• The lockdown due to the COVID-19 pandemic is causing many people a lot of stress
  • This led to a lot of people to consume more food while binge-watching TV shows
  • Expert gives advice on how to drop the excess weight

In the past, some may have been looking forward to that paid ten-day vacation that their company offers. With the federal government’s stay-at-home measures, lots of people found spending many days with so much free time, more than vacations, may not be such a great idea after all. After ten days, boredom sets in, and to cope, most have turned to binge-watching TV shows and eating at the same time.

coronavirus lockdown can cause stress and weight gain
coronavirus lockdown can cause stress and weight gain Irina L - Pixabay

Going Through A Crisis

Living through an economic and health crisis can be very stressful. Many would often turn to unhealthy habits as their way of coping with what is happening. In an interview with The Post, Shawn Talbott, a nutritional biochemist, says this is not the time to become complacent on healthy habits like consuming a healthy diet and exercising. You also need to get plenty of rest. Shawn Talbott is the author of ‘The Cortisol Connection: Why Stress Makes You Fat and Ruins Your Health — and What You Can Do About It.’

According to Talbott, stress is very high at present. “We don’t know when the pandemic is going to end; we don’t know when quarantine will end; we don’t know what is going to happen with our jobs. All of that creates uncertainty . . . and leads to this chronically activated stress response,” Talbott said.

Stress Response

Talbott said that stress response is not just bad for your psyche. It also can “break down every single tissue in the body.” This is a type of metabolic reaction referred to as catabolism. It can lead to the breakdown of the immune system, skin, and muscles, as well as many other tissues. The only body part that will not shrink is the waistline.

Talbott warns that “…belly fat is the only tissue that expands in response to stress” as a consequence of cortisol. Such can put you at an increased risk of heart disease. Stress can also cause your tummy to crave for more. “A stress-cortisol craving almost always is for high-sugar, high-fat junk food, and it’s constantly leading us to want to eat, eat, eat,” said Talbott.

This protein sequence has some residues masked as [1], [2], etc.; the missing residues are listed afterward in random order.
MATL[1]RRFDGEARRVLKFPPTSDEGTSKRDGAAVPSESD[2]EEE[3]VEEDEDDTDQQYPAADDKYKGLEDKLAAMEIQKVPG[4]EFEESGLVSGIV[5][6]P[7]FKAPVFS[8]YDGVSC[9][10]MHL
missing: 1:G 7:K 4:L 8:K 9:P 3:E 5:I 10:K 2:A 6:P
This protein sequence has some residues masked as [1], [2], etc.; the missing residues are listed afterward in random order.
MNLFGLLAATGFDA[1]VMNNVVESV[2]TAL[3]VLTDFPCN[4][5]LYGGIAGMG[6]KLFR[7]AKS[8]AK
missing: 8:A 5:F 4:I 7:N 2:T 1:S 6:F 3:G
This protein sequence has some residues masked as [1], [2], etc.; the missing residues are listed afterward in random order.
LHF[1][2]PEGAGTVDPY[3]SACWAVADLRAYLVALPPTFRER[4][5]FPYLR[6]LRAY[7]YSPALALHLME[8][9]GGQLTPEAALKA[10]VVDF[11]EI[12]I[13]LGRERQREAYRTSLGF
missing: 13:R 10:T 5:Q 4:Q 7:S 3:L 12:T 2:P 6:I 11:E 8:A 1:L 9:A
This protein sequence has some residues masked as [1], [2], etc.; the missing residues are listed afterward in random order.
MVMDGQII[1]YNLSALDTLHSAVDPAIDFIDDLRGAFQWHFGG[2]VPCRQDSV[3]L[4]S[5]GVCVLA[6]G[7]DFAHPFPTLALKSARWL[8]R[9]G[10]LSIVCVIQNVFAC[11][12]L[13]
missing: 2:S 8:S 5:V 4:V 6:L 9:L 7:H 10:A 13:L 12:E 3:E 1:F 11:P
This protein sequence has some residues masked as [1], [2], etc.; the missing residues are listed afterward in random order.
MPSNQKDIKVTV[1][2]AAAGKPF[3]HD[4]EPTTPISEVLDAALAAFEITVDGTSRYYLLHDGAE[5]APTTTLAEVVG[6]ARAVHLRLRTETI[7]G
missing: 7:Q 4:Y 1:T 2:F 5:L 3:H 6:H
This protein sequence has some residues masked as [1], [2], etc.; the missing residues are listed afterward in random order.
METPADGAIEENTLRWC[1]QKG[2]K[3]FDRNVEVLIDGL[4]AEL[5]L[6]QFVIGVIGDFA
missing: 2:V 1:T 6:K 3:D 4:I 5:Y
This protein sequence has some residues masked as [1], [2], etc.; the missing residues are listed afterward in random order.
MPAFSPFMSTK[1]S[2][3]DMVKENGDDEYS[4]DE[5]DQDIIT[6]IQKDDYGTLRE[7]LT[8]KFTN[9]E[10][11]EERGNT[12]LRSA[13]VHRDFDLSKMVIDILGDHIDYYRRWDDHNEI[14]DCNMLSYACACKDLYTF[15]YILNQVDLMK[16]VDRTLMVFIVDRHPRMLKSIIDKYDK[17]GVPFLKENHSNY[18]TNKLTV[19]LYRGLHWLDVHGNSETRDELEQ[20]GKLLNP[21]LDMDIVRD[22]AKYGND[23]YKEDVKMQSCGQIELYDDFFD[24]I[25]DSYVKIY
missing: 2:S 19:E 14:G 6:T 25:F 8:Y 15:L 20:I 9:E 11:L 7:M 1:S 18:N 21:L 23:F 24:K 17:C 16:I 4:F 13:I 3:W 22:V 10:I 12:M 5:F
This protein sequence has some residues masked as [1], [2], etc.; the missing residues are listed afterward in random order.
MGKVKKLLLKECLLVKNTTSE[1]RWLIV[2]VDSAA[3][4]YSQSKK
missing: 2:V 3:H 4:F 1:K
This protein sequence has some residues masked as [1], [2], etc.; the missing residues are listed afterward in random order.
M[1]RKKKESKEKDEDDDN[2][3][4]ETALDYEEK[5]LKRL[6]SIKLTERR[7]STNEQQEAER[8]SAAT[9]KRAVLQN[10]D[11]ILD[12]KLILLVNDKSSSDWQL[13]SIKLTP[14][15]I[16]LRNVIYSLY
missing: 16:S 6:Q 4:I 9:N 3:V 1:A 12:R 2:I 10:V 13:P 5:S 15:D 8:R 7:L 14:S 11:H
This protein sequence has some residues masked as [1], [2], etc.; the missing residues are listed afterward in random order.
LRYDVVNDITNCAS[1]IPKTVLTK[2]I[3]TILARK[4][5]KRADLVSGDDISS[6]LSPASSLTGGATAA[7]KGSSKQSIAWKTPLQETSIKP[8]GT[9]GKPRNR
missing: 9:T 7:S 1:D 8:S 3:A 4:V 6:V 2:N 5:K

Mind Your Diet

As Talbott said, snackers gotta snack. He suggests that when the urge to snack strikes, reach for something colorful. According to Talbott, some of the most effective nutrients are found in bright-colored vegetables and fruits. “First, they’re full of fiber, which helps support healthy gut bacteria, and, in turn, your immune health. Healthy gut bacteria will ‘gobble up’ that cortisol before it starts causing problems in other parts of your body,” Talbott said.

Consuming food rich in omega-3 fatty acids is also a good “way to short-circuit that stress signal in the body,” according to Talbott. Fatty fish like tuna or mackerel are rich sources of omega-3 fatty acids. If you are a vegetarian, you can still get omega-3 from flax, nuts, and seeds.

Regular Exercise

Stress caused by cortisol surges triggers what is called “fight or flight response” in animals, and the way to handle such situations is to replicate these two responses. Talbott said that the body’s most efficient way of using that cortisol is through movement. The nutritional biochemist suggested finding time to perform some indoor exercise. You can try anything from jump squats to TikTok dance moves. Talbott says, “That’s going to be, in a sense, doing exactly what cortisol wants you to do."

Adequate Rest

After eating light and right and performing some exercises, getting a good night’s rest will also keep stress at bay. “If you are sleep deprived, that’s going to be one of the things that will really increase your cortisol levels,” Talbott said. If you still lack some sleep, you might want to take a mouthful of yogurt or a bite of granola. It’s a delicious snack that helps in modulating cortisol and blood sugar levels.